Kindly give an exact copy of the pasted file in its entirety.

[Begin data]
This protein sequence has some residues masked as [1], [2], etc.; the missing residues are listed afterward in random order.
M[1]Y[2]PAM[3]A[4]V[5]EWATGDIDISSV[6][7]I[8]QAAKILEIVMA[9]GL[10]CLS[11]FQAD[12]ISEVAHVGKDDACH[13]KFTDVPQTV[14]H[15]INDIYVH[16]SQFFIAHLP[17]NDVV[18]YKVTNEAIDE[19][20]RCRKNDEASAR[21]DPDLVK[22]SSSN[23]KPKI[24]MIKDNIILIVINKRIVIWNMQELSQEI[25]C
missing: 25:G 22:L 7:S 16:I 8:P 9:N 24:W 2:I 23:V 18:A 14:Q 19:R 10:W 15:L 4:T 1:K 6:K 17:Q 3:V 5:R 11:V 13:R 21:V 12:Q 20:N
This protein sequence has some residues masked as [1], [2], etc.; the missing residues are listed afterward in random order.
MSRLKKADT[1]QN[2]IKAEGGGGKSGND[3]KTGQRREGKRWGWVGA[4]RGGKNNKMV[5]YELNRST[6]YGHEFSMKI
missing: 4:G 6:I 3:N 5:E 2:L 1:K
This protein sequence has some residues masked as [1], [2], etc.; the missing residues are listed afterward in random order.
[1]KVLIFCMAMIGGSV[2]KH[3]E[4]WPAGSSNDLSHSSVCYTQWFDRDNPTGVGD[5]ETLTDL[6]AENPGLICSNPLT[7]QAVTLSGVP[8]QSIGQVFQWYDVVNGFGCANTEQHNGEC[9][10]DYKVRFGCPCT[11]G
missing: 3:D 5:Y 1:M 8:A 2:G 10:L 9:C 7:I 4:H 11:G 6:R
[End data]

This protein sequence has some residues masked as [1], [2], etc.; the missing residues are listed afterward in random order.
M[1]Y[2]PAM[3]A[4]V[5]EWATGDIDISSV[6][7]I[8]QAAKILEIVMA[9]GL[10]CLS[11]FQAD[12]ISEVAHVGKDDACH[13]KFTDVPQTV[14]H[15]INDIYVH[16]SQFFIAHLP[17]NDVV[18]YKVTNEAIDE[19][20]RCRKNDEASAR[21]DPDLVK[22]SSSN[23]KPKI[24]MIKDNIILIVINKRIVIWNMQELSQEI[25]C
missing: 25:G 22:L 7:S 16:I 8:P 9:N 24:W 2:I 23:V 18:A 14:Q 19:R 10:W 15:L 4:T 1:K 6:K 17:Q 3:V 5:R 11:V 13:R 21:V 12:Q 20:N
This protein sequence has some residues masked as [1], [2], etc.; the missing residues are listed afterward in random order.
MSRLKKADT[1]QN[2]IKAEGGGGKSGND[3]KTGQRREGKRWGWVGA[4]RGGKNNKMV[5]YELNRST[6]YGHEFSMKI
missing: 4:G 6:I 3:N 5:E 2:L 1:K
This protein sequence has some residues masked as [1], [2], etc.; the missing residues are listed afterward in random order.
[1]KVLIFCMAMIGGSV[2]KH[3]E[4]WPAGSSNDLSHSSVCYTQWFDRDNPTGVGD[5]ETLTDL[6]AENPGLICSNPLT[7]QAVTLSGVP[8]QSIGQVFQWYDVVNGFGCANTEQHNGEC[9][10]DYKVRFGCPCT[11]G
missing: 3:D 5:Y 1:M 8:A 2:G 10:L 9:C 7:I 4:H 11:G 6:R